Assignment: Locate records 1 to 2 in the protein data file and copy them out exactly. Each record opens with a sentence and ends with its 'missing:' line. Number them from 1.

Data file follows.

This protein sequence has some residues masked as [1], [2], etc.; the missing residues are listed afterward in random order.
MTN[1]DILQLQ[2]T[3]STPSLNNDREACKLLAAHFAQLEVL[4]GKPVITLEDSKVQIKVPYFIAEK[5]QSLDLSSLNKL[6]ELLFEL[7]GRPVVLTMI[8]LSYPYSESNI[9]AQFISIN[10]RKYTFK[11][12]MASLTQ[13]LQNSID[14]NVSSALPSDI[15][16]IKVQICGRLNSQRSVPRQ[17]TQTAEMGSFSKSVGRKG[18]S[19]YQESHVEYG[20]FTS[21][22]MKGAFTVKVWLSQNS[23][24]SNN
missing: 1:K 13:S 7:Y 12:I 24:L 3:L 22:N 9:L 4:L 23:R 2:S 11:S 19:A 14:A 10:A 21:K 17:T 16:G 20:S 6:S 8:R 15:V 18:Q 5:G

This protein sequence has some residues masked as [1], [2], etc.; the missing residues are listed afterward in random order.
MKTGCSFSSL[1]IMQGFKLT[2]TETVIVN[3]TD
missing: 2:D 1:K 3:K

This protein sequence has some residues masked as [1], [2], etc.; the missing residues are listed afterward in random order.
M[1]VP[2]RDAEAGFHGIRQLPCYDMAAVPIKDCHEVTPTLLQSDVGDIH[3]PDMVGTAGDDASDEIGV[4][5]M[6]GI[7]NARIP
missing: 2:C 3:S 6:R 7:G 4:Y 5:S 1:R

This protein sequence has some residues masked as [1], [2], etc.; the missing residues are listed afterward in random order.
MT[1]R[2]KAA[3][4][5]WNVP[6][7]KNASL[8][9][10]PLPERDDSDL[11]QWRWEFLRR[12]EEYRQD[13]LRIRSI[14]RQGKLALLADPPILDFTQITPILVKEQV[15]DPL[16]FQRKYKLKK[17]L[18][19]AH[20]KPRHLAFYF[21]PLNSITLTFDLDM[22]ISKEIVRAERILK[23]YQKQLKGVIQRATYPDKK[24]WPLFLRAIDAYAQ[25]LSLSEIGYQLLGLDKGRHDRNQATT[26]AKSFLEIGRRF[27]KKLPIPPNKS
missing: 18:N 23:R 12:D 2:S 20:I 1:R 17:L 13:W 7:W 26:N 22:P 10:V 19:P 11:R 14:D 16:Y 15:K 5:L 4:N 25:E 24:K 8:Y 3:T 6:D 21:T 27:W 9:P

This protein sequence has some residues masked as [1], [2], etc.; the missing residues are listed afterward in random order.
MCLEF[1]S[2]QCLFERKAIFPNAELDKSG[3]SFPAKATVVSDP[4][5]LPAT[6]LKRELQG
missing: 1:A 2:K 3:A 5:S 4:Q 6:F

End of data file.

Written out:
This protein sequence has some residues masked as [1], [2], etc.; the missing residues are listed afterward in random order.
MTN[1]DILQLQ[2]T[3]STPSLNNDREACKLLAAHFAQLEVL[4]GKPVITLEDSKVQIKVPYFIAEK[5]QSLDLSSLNKL[6]ELLFEL[7]GRPVVLTMI[8]LSYPYSESNI[9]AQFISIN[10]RKYTFK[11][12]MASLTQ[13]LQNSID[14]NVSSALPSDI[15][16]IKVQICGRLNSQRSVPRQ[17]TQTAEMGSFSKSVGRKG[18]S[19]YQESHVEYG[20]FTS[21][22]MKGAFTVKVWLSQNS[23][24]SNN
missing: 1:K 13:S 7:Y 12:I 24:L 3:L 22:N 9:L 4:L 23:R 2:S 11:S 19:A 14:A 10:A 21:K 17:T 16:G 20:S 6:S 8:R 15:V 18:Q 5:G

This protein sequence has some residues masked as [1], [2], etc.; the missing residues are listed afterward in random order.
MKTGCSFSSL[1]IMQGFKLT[2]TETVIVN[3]TD
missing: 2:D 1:K 3:K